Washington State Office of Financial Management: Census “Hard To Count Areas” Interactive

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It’s official – we are in the year 2020. Perhaps the most important thing regarding the convergence of data, every resident of the U.S., and federal funds will take place this year: the 2020 Decennial Census, which has taken “years of research, planning, and development of methods and infrastructure to ensure an accurate and complete count.”

The Washington State Office of Financial Management (OFM) has developed an interactive website showing “Hard to Count Areas” at both the census block group and census tract levels. Although its name does not suggest it, OFM is the source for population estimates for years in-between each decennial census, including Total Population & Annual Growth Rate and Share of Population by Age Groups on Chelan-Douglas Trends.

federal funds will take place this year: the 2020 Decennial Census, which has taken “years of research, planning, and development of methods and infrastructure to ensure an accurate and complete count.”

The Washington State Office of Financial Management (OFM) has developed an interactive website showing “Hard to Count Areas” at both the census block group and census tract levels. Although its name does not suggest it, OFM is the source for population estimates for years in-between each decennial census, including Total Population & Annual Growth Rate and Share of Population by Age Groups on Chelan-Douglas Trends.

As defined, census block groups divide groups of people by a feature, such as mountains, streams, roads, railroad tracks, and city or county boundaries capturing between 600 and 3,000 (optimum = 1,500) people. A census tract generally represents a neighborhood capturing between 2,500 and 8,000 (optimum = 4,000) people.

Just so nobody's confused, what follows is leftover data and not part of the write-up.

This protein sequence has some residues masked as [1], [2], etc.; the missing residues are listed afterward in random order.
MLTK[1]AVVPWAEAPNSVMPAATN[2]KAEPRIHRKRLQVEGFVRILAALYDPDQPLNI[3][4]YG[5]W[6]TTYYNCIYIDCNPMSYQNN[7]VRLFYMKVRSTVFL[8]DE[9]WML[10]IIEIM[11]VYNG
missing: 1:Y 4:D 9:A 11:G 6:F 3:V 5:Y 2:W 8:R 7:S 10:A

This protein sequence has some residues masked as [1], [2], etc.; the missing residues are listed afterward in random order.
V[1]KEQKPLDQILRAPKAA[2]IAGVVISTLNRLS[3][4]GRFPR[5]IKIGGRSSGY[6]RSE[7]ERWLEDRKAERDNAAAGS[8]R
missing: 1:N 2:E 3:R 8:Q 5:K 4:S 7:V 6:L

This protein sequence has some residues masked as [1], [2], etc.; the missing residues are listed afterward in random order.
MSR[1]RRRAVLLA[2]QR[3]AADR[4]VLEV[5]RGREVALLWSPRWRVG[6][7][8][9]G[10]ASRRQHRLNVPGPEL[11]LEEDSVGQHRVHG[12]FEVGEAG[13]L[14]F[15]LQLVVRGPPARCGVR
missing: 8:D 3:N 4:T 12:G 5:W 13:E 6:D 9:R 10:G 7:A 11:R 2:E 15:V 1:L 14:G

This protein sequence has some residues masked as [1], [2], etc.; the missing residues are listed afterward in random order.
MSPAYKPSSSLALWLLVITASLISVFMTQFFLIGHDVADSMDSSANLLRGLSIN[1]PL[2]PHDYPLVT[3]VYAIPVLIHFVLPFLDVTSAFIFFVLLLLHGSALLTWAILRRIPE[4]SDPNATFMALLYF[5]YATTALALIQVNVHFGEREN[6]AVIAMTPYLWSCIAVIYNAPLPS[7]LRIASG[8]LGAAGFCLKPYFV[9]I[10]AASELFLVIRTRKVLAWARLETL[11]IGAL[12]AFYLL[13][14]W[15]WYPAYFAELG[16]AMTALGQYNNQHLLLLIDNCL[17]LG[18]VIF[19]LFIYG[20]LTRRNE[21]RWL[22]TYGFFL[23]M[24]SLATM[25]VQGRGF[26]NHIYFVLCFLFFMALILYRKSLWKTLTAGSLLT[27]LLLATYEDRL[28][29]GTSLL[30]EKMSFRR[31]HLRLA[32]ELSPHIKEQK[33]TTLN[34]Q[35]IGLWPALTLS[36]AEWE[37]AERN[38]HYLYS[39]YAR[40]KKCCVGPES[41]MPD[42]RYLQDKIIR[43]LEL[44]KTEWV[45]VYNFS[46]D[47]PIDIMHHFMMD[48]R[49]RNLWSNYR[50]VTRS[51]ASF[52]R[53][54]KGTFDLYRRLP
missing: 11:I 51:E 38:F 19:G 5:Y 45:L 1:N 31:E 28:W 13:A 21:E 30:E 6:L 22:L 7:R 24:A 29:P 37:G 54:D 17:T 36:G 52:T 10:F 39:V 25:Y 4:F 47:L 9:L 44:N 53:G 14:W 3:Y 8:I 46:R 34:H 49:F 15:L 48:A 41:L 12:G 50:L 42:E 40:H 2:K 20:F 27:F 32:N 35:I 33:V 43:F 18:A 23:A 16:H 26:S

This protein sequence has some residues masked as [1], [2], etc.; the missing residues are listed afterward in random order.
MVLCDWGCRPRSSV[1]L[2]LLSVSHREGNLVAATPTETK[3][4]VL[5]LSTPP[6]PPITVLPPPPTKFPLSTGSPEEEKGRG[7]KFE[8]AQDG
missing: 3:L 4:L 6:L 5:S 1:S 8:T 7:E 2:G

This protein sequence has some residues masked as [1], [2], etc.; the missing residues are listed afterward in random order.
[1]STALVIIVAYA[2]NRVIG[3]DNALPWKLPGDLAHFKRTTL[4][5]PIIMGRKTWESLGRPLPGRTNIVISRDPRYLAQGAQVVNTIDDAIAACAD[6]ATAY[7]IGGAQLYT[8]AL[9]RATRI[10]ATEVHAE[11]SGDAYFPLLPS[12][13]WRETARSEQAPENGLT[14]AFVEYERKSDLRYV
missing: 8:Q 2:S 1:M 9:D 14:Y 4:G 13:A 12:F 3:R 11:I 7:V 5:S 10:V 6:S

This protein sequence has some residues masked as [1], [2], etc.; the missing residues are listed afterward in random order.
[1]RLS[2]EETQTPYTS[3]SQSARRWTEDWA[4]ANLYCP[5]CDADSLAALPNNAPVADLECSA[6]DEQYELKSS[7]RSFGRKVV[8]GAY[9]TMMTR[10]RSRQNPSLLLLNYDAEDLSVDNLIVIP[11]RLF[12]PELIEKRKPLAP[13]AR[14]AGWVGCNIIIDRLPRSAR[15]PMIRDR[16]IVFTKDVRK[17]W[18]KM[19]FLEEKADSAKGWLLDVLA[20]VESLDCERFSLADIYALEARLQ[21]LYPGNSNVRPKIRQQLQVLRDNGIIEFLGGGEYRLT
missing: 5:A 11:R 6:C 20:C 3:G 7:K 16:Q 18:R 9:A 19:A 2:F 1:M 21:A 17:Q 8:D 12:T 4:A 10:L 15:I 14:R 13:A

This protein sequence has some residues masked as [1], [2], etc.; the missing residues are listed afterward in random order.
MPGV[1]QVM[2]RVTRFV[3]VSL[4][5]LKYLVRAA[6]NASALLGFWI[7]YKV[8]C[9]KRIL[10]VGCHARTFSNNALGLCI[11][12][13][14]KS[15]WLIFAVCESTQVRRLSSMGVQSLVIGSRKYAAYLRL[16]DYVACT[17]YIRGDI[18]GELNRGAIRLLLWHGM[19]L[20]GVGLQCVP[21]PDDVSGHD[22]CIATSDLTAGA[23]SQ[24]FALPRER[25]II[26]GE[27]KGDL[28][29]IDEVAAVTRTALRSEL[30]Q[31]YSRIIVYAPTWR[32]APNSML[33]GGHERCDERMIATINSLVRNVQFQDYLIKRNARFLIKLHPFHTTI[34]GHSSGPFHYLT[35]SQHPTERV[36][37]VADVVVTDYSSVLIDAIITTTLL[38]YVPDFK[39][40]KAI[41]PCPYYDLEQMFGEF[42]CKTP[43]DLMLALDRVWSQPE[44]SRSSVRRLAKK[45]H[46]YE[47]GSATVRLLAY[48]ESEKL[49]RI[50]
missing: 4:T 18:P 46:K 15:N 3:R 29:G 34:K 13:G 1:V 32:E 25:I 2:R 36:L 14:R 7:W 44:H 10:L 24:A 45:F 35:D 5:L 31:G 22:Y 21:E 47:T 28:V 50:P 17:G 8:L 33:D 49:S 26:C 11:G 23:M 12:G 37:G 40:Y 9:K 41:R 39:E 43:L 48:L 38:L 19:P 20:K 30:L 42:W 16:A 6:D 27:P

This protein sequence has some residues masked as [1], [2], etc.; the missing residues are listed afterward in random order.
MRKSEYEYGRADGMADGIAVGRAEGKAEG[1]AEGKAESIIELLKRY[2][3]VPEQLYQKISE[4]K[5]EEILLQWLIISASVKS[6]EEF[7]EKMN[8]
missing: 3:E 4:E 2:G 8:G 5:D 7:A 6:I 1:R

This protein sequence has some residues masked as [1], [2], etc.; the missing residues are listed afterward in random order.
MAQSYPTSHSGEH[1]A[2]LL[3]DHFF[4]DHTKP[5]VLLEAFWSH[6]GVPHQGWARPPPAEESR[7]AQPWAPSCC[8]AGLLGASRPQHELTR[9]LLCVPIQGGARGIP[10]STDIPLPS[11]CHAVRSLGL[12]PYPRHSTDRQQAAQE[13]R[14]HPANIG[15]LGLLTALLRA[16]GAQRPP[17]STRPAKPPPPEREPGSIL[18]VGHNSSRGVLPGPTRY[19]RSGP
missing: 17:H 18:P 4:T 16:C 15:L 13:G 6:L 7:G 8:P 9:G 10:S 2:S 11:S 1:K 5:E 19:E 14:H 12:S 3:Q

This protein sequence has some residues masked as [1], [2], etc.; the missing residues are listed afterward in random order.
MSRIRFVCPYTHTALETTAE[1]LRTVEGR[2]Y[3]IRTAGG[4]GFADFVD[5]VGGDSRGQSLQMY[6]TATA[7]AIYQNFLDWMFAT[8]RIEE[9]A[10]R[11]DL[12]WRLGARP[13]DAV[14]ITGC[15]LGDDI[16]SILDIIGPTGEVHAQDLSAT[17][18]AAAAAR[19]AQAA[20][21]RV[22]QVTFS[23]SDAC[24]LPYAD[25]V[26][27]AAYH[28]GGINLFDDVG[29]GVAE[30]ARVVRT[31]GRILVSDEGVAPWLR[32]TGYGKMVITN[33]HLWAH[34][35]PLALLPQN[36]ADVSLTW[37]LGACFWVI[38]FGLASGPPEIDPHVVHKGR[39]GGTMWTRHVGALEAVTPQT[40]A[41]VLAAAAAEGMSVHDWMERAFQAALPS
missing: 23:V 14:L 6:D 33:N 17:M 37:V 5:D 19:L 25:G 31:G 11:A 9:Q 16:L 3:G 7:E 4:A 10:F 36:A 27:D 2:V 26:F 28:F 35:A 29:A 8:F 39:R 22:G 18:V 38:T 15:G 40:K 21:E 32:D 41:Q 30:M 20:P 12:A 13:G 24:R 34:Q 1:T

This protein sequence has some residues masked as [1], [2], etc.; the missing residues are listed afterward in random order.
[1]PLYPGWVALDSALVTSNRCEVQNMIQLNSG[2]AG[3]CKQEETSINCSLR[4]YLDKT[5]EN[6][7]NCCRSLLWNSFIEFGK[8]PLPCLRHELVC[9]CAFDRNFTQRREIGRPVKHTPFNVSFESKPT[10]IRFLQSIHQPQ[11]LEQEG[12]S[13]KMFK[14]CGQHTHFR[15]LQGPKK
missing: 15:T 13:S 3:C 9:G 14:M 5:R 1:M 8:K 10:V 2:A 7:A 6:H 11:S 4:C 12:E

Because “there are certain socioeconomic and demographic factors that include age, housing status, and language that can influence self-response”, OFM uses historically influential variables to analyze why people didn’t respond to the Census in the past. The methodology yields a Low Response Score for every census tract and census block in the state. 

Variables include an area having high proportions of: low- or no-income households, living in rural areas, families with kids under the age of 5, single-parent households, homelessness, renters (or movers), foreign-born, and low educational attainment levels.

The aggregate carrot for replying? Nearly $300 million in federal funds dispersed to the two counties. The stick? People can be fined for lying in their responses, submitting an incomplete survey, or failing to respond at all. Census workers will follow-up at non-responding addresses until there is a valid reason to explain no response (such as a vacant residence). Since 2020 is the first decennial Census where responding online is highly preferred by the Census, whether or not a household has a computer and internet access become variables to the overall response rate. While the absence of either doesn’t mean a non-response is inevitable, they are now predictors since lacking either makes responding more difficult and time consuming.

Typically, this is where we usually offer a little insight into what is going on locally within the interactive map we are highlighting. Since census block groups and tracts aren’t locations recognizable by name, but are when viewing them on a map, we suggest exploring the interactive to see the Low Response Scores for us and our counterparts across the state, but to also learn more about the location of census block groups and tracts in Chelan and Douglas Counties.  

Click here for the full Washington State interactive map.

Click here for static maps of each county in Washington State individually.

by Chelan-Douglas Trends Staff